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In: English and Literature

Submitted By afierro2
Words 633
Pages 3
1) "We need a theory-based explanation, one grounded in the findings of the published research on the nature and reasons for our students' problems with writing persuasive researched papers. to understand how to teach students to write such papers, we also need a better understanding of the demands of synthesis tasks."
The author, Margret Kantz asserts her theory for the article and the bases of her research study. That in order for students to understand how to properly research items, they must learn from the teachers. With that, the teacher must know how to teach the students this theory that Kantz found.
2) "The task of writing researched papers that express original arguments presents many difficulties."
Students do not really understand how to find their research until they learn how to interpret the data. We read our studies as narratives instead of finding a firm argument/side to consider in our research paper. But, if you find data with only your side it creates a one-sided paper with no room for the reader to make an opinion. Therefore, research but be open and persuasive.
3) "To write a synthesis, Shirley may or may not need to quote, summarize, or select material from her sources; to evaluate the sources for bias, accuracy, or select material from her original ideas; or to persuade a reader."
Kantz underlines what is included in synthesizing a paper. Basically it is students citing a source to understand their research better. We use the text to back up our arguments while taking a stance in this persuasive research paper. It requires citing, quote, summarizing, paraphrasing, rhetorical reading.
4) "In addition to reading texts as stories, students expect factual texts to tell them 'the truth' because they have learned to see texts statically, as descriptions of truths, instead of as arguments."
We tend to read things as narratives because that is how we have done it all our lives. We think we are reading the truth instead of questioning the author as to whether we believe their statement is factual or an opinion towards the subject.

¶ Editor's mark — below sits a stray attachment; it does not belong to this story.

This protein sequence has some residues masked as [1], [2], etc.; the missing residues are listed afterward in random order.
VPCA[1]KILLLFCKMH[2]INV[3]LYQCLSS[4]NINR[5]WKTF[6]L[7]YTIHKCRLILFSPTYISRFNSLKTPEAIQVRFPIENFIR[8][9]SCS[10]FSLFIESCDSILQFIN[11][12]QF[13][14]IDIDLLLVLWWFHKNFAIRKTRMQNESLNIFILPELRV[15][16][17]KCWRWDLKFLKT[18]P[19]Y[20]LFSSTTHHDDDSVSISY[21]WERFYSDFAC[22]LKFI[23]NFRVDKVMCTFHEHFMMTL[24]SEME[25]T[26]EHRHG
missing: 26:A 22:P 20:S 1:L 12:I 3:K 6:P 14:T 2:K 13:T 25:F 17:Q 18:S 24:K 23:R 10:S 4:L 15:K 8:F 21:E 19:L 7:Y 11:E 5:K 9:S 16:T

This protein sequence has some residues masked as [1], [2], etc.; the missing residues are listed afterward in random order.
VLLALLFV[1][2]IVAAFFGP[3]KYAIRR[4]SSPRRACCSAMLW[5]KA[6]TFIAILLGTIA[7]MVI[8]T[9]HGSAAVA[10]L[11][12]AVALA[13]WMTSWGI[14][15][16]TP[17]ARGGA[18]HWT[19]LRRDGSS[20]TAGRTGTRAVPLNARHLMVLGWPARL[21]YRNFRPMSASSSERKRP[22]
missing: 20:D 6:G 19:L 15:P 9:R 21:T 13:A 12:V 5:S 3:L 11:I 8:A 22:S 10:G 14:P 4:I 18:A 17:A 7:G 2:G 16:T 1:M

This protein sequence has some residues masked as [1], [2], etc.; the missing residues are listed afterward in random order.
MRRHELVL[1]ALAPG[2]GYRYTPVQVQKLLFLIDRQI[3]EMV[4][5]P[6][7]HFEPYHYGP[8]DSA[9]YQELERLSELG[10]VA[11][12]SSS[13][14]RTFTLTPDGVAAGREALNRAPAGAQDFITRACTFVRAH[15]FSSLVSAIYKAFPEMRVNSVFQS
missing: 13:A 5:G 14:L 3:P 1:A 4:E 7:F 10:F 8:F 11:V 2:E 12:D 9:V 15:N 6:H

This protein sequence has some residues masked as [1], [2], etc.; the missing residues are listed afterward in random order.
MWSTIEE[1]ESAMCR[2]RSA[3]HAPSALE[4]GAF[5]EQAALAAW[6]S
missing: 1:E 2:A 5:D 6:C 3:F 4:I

5) "A convenient tool for thinking about this concept is Kinneavy's triangular diagram of the rhetorical situation. Kinneavy, analyzing Aristotle's description of rhetoric, posits that every communicative situation has three parts; a speaker/writer (the Encoder), an audience (the Decoder), and a topic (reality)."
Kantz uses another subject and author to help scholars better understand where she is coming from. Kantz did her own research as she is telling professors how to teach to students. Kinneavy's triangle basically helps students better understand how to research their articles.
6) "In a rhetorical argument, a fact is a claim that an audience will accept as being true without requiring proof, although they may ask for an explanation. An opinion is a claim that an audience will not accept as true without proof, and which, after the proof is given, the audience may well decide has only a limited truth."
We expect everything to be full of facts(look for evidence) but instead read them as claims. If proof isn't given we shouldn't believe it but even if it is we should explain why we agree with the author and their evidence but if we disagree then we should understand to find evidence that supports opposite of the authors opinion.
7) "If we treat the researched essay as a sequence of assignments instead of as a one-shot paper with a single due date, we can teach our students to build on their drafts, to use what they can do easily as a bridge to what we want them to learn to do."
That breaking down a paper helps students to better understand the concept of the actual paper and what it should consist of.…...

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